I have a 27-yr-old daughter who ventured out into the world two years ago and she is demonstrating some very dangerous behavior. She appears to be trying to make a statement by telling everyone, literally, that she is on her own now and makes her own decisions. Recently she started visiting not dating sites, but the most dangerous booty call sites. She is publishing suggestive videos (dressed provocatively) and refuses to acknowledge the dangers. I fear she might be flirting with horror to purposely get hurt, or worse. She won’t listen to anybody and acts as if she doesn’t care, because “you can’t tell me what to do.” What can a parent do if they think their adult child is going to end up getting hurt? What rights does a parent have to save a child from her bad choices?
Dear Daunted Dad,
Two things: I ventured out into the world when I was about your daughter’s age and tried to make a statement, refused to acknowledge dangers, flirted with horrors to the point of hurting myself, and let nobody tell me what to do. I am also, today, the father of three teenage daughters.
The point is I sympathize. When I first read your question I thought about my own path, my own daughters, and my own desires to influence them. So please know that what follows below is grounded in compassion.
This is what I hear you asking: How can I prevent my 27-year-old daughter from living her own life?
I know that sounds stark, and I’m sure you don’t intend to come across that way. You simply want to protect your daughter, not prevent her from living her life. And yet there is no way to “protect” an adult from making her own choices, that I know of, short of trying to control her.
I’m inclined to think you’ve been operating from this space for some time because, in my experience, a 27-year-old doesn’t go around bragging of her independence unless it is newly found. My guess is that you’ve been “protecting” your daughter from her own autonomy, or trying to, for about 27 years. She is now responding in a way you wish she wouldn’t.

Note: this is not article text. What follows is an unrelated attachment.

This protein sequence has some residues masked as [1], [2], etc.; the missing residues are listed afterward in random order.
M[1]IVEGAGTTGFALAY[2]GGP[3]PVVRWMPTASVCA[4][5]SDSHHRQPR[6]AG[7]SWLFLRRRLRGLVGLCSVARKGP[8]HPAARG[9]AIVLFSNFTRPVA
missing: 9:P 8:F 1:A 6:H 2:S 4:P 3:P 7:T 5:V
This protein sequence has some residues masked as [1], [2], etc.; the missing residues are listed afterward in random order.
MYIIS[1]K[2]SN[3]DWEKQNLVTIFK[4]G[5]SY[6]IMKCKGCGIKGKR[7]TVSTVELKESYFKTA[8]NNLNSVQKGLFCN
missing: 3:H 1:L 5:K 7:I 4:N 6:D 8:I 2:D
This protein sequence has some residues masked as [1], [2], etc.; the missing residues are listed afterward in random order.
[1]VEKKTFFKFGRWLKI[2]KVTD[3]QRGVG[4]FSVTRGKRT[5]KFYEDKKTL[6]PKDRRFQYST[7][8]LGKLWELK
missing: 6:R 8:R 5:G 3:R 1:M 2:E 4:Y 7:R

Here’s what I suggest you do.
Give up trying to save her. Not because she is a lost cause, but because you can’t. Respect her autonomy and respect the limits of your influence.
Decide what you really want. Do you want to protect your daughter from making her own choices, or do you want a relationship with her? I’m not suggesting this is a dichotomy but rather a paradox. If you attempt to protect your daughter from her choices, you’ll likely hurt your relationship, drive her away, and lose influence. If, on the other hand, you focus on building a relationship, you may hold some influence in her life. That does not mean you’ll get to control her.
Make it safe. I’ll assume that what you really want is a place in her life. If you’re to salvage or strengthen whatever you currently have, you’ll need to connect, not protect or correct. So, no lecturing, no preaching, no condemning, no weighing in on her decisions—unless she asks. Make this your new mantra: “When inclined to correct, try to connect.” What does that look like for you? Dinner invitations? A shared activity? Listening?
Express yourself. You may not be able to protect your daughter from her choices, but you can tell her how you feel. If you choose to do so, ask for permission first. If granted, proceed by stating how you see things and expressing your concerns, not your wishes. Again, make connection your goal. This may require an unfamiliar and uncomfortable level of vulnerability.
Finally, go easy. You’re fallible just like your daughter is, and you’re also worthy of the same kind of compassion that she is. Remember that as you move forward.
I hope these suggestions help you increase what’s important here: not power over your daughter, but power over yourself and your ability to foster a connection with her.
The ideas expressed in this article are based on the skills and principles taught in Crucial Conversations. Learn more about Crucial Conversations